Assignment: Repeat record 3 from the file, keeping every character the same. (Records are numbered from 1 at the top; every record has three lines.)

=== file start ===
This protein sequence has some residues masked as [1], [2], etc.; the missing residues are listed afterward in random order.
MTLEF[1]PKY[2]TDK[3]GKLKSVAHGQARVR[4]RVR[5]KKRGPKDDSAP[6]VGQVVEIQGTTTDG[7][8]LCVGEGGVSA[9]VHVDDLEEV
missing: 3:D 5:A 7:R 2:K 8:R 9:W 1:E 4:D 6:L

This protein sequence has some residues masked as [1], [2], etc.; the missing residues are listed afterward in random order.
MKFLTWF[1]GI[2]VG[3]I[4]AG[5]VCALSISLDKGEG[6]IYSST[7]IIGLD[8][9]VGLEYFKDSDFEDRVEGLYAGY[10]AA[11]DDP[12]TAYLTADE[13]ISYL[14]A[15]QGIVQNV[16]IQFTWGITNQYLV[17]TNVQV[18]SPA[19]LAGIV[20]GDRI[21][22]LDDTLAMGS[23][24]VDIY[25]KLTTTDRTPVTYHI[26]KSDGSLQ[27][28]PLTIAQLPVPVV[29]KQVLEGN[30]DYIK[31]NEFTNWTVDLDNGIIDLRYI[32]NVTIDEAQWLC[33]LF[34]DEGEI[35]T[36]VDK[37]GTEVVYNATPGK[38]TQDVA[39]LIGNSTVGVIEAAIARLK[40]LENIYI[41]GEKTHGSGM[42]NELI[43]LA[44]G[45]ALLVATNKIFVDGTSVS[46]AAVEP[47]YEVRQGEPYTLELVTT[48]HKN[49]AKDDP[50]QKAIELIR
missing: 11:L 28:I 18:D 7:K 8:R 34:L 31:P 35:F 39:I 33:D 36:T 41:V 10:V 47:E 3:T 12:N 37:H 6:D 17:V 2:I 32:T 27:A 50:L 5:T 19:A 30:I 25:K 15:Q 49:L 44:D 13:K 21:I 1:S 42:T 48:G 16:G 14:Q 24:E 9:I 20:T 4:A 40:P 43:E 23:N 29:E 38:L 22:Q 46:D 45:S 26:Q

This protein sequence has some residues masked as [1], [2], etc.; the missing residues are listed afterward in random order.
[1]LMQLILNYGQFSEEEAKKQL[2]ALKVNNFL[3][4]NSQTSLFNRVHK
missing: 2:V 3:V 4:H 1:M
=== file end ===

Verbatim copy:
This protein sequence has some residues masked as [1], [2], etc.; the missing residues are listed afterward in random order.
[1]LMQLILNYGQFSEEEAKKQL[2]ALKVNNFL[3][4]NSQTSLFNRVHK
missing: 2:V 3:V 4:H 1:M